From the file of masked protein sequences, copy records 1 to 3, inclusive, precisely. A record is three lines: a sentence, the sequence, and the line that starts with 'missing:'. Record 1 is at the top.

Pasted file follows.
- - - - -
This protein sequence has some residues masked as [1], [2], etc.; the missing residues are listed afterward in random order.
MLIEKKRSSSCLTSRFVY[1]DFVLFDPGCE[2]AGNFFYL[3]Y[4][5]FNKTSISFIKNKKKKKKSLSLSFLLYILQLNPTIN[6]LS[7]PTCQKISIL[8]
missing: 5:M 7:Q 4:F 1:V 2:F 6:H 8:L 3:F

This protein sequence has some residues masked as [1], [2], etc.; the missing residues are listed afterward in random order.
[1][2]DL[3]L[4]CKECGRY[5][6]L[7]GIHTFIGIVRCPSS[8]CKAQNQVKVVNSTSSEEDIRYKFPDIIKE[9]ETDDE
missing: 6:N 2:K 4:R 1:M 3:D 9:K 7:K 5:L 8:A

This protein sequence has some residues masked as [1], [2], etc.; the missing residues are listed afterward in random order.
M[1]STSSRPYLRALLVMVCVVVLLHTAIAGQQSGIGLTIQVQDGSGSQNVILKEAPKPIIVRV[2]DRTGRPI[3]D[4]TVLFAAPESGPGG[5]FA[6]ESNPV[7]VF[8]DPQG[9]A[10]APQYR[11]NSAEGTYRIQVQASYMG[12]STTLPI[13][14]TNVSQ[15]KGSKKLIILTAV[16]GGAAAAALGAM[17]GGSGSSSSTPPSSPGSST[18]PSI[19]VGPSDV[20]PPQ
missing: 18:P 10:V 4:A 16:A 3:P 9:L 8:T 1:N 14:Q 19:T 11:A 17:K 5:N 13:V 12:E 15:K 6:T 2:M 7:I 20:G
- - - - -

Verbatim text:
This protein sequence has some residues masked as [1], [2], etc.; the missing residues are listed afterward in random order.
MLIEKKRSSSCLTSRFVY[1]DFVLFDPGCE[2]AGNFFYL[3]Y[4][5]FNKTSISFIKNKKKKKKSLSLSFLLYILQLNPTIN[6]LS[7]PTCQKISIL[8]
missing: 5:M 7:Q 4:F 1:V 2:F 6:H 8:L 3:F

This protein sequence has some residues masked as [1], [2], etc.; the missing residues are listed afterward in random order.
[1][2]DL[3]L[4]CKECGRY[5][6]L[7]GIHTFIGIVRCPSS[8]CKAQNQVKVVNSTSSEEDIRYKFPDIIKE[9]ETDDE
missing: 6:N 2:K 4:R 1:M 3:D 9:K 7:K 5:L 8:A

This protein sequence has some residues masked as [1], [2], etc.; the missing residues are listed afterward in random order.
M[1]STSSRPYLRALLVMVCVVVLLHTAIAGQQSGIGLTIQVQDGSGSQNVILKEAPKPIIVRV[2]DRTGRPI[3]D[4]TVLFAAPESGPGG[5]FA[6]ESNPV[7]VF[8]DPQG[9]A[10]APQYR[11]NSAEGTYRIQVQASYMG[12]STTLPI[13][14]TNVSQ[15]KGSKKLIILTAV[16]GGAAAAALGAM[17]GGSGSSSSTPPSSPGSST[18]PSI[19]VGPSDV[20]PPQ
missing: 18:P 10:V 4:A 16:A 3:P 9:L 8:T 1:N 14:Q 19:T 11:A 17:K 5:N 13:V 12:E 15:K 6:T 2:M 7:I 20:G